Based partially on general geekiness, as well as the football fiasco and the non-military bearing, I did not fit in too well at school. I was glad I had my two friends from St. Luke’s, Pat and Jim. We remained fast friends throughout high school , and even college, until we all ended up leaving town to make our starts in life outside of Minnesota. Up until then, we did almost everything together. For the most part, we were good kids, but I can tell you that we got into things that kids nowadays just don’t do. They were mostly juvenile types of things, such as bumper skiing, hitchhiking, drinking beer, and smoking cheap cigars. Oh yes, and checking out girls. Girls we had absolutely no chance at dating!

There were a number of others who came in an out of our circle during our high school years, including Dave, Dan, Larry, Tom, Mike, Bic, the Weiss brothers, . . . but most often it was just me, Jim, and Pat.

Cretin High School was a MUCH different school than the Cretin-Derham Hall (CDH) we know of today. Back then it was all boys. Girls were across an expansive field to the West. They could join the Cretin band and one or two joint classes, but that was rather rare. We just didn’t see girls around campus. We wore modified Army uniforms EVERY DAY! They consisted of tan shirts, black tie, Army green pants, black socks (except for Pat’s occasional white socks), and shined black Oxford shoes. We wore these to and from school, and even played intramural sports, without changing out of the uniforms. As a result, everyone in town knew what school we were from. There was no getting into trouble either before or after school without someone making a report to the school.

The other thing different from today’s CDH was the composition of the students. There was no fighting to get into the school. Everyone I knew from just about any Catholic grade school in the city got in; many others from public schools as well. The guys in our class included sons of bakers, mechanics, secretaries, car dealers, engineers, lawyers, and just about every blue and white collar occupation you could think of. We were a true melting pot of society, except for racial diversity. We had Hispanics and Lebanese, but very few African American or Asian classmates. I think Cretin in those days pretty much matched the demographics of St. Paul. We did have great intellectual diversity. We had highly intelligent classmates, those of average intelligence, and even some guys who really would have been better off at a different school where they had special programs. Still, we were all Cretin Raiders!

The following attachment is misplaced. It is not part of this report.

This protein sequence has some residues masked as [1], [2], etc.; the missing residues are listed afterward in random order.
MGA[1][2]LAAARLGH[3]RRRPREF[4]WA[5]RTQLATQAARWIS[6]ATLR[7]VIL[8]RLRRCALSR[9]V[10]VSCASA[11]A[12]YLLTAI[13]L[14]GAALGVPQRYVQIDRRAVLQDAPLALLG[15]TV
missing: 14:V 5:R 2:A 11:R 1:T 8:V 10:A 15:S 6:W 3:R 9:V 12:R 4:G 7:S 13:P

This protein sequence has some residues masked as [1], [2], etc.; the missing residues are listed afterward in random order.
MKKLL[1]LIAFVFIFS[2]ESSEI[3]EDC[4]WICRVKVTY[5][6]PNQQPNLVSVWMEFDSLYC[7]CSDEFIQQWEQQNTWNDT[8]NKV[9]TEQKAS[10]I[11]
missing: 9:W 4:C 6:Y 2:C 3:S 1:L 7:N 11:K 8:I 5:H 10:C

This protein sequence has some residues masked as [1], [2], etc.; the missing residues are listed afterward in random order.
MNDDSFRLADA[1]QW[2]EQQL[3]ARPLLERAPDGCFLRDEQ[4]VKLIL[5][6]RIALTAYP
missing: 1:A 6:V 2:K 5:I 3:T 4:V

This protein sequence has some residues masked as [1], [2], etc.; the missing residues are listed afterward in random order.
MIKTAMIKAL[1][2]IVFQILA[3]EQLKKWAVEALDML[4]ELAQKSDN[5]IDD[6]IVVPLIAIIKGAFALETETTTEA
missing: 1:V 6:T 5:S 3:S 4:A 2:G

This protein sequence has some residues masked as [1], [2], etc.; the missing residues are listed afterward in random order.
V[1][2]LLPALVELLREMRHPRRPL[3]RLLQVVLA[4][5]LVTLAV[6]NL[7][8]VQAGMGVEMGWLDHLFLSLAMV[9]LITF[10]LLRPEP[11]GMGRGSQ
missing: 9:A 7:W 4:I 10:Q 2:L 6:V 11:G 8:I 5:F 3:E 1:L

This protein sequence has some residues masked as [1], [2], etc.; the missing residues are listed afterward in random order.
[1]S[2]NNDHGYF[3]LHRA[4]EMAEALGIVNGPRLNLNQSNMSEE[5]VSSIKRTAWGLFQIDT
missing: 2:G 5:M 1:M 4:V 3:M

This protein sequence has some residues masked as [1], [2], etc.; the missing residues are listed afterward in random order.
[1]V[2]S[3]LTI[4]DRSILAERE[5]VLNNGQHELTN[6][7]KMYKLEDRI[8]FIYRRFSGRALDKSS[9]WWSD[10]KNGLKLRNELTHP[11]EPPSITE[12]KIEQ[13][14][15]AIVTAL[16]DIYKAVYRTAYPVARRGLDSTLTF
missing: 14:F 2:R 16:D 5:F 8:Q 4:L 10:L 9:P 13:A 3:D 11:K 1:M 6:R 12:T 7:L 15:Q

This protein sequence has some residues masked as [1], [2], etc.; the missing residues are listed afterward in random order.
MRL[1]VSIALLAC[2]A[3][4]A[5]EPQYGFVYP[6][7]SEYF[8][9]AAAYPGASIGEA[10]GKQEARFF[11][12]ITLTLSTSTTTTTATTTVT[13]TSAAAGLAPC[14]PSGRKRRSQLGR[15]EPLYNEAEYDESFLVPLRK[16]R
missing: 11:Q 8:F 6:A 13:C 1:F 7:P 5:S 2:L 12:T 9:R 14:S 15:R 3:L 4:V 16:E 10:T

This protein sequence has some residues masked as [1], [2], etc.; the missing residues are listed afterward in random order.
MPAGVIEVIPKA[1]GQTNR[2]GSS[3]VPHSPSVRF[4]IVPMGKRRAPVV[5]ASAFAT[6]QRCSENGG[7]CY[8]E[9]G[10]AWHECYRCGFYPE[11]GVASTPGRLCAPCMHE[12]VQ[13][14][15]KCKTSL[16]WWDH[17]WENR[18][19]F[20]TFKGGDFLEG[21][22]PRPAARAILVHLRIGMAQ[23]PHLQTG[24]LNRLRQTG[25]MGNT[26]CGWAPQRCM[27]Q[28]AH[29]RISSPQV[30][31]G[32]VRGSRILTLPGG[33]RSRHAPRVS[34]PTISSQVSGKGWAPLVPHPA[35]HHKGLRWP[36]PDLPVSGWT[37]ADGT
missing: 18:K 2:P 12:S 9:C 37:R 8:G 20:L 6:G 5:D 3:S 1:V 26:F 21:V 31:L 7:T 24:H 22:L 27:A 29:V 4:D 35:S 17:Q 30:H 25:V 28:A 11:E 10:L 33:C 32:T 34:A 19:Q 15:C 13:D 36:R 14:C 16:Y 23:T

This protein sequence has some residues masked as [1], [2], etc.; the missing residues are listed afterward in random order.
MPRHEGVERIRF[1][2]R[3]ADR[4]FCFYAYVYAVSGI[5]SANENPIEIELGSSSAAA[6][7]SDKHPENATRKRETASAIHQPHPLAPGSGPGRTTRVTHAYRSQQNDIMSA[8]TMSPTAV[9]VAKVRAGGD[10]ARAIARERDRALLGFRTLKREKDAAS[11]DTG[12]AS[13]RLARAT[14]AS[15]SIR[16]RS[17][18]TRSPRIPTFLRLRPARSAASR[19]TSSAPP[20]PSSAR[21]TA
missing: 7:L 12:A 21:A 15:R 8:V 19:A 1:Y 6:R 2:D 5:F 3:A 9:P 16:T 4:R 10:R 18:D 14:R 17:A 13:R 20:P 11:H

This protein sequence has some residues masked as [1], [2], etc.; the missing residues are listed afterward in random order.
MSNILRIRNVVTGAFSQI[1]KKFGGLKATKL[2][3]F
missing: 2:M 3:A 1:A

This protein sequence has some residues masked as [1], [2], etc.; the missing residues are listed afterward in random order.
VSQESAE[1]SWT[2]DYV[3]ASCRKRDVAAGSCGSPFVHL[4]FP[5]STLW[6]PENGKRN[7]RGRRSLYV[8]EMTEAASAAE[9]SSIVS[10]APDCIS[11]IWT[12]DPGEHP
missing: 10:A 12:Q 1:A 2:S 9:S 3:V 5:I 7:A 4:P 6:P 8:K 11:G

Freshman year went well overall. Except for 1SG Stephens’ Military class, I did quite well. Algebra, with the infamous Harvey Buron started quite well, but once he became a cheerleader for the S.P.A.F.F tickets, I lost interest. My grades suffered as a result. Besides, the second half of algebra was just pretty darn hard! Despite my experience with football, I did try baseball in the Spring. Unfortunately, work got in the way. My new boss, Don Ryan, at The Lexington didn’t care about my practice schedule, so I eventually quit the team. The Lex became my second (or third) home throughout my high school years. It, too, provided me many life lessons. More about that in a future blog post.

The worst part of Freshman year for me was Spanish class. For some reason, that class was extremely difficult for me. The teacher, Brother James Saiz, was okay, but he spent most of the second half of the year relying on audiotapes to teach the class. The entire class was hooked to headphones, complete with microphones. Kids would regularly “comment” on things even if it wasn’t their turn. Brother James rarely knew where the comments were coming from. Admittedly, some came from me, but by no means was I the most disruptive. For some reason, though, Brother James always seemed to think it was me. As a result of this – and my poor comprehension – I got my first “F.” Yup, I failed Freshman Spanish, My penance was to make it up in Summer School.

I took Spanish that Summer at Highland High School. The teacher was a cute young lady, who clearly piqued my interest. Even though school in the Summer was a real bummer, I did well enough to score an A! Take that, Brother James.

If Freshman year ended poorly, Sophomore year started dreadfully. The primary event that is still in my mind was the continual practicing for the annual Federal inspection. That is when someone from the “real” Army comes to the high school JROTC programs to inspect the program. This was a BIG deal for Cretin in those days – we need to keep the yellow star that signified “honor unit with distinction.” I hated the Federal inspection. Not only did we need to dress up in the full uniform, complete with the Army suit coat (we called it our “blouse”), spit shined shoes, and highly polished brass accoutrements, but we had to stand for what seemed like hours at attention as the Army Brass inspected the “troops.”

During one particular afternoon “practice,” someone made a snide comment in the ranks. It was something rather innocent like, “I hope I don’t pass out during the formation like a St. Thomas weenie.” I laughed. Oops! 1SG Stephens thought I was the one who cracked the comment. Even worse, he thought I made a racial comment about him (he was black). Though that was a different time in our society, to this day I swear that I never said (or heard) a racial epithet that day. 1SG Stephens was not convinced. He told me to meet him after school that day. When I did, he directed me to show up early in the morning with all my Army uniforms to turn them in to him. Yes, he was telling me that, in essence, I was being expelled from school. I was aghast. I didn’t know what to do. Some buddies encouraged me to call his bluff. I did show up early the next day, but without the uniforms. I again told 1SG Stephens that I never said, nor heard any racial comment. Reluctantly, he “allowed” me to stay. He said it was due to his fond feelings for my sister.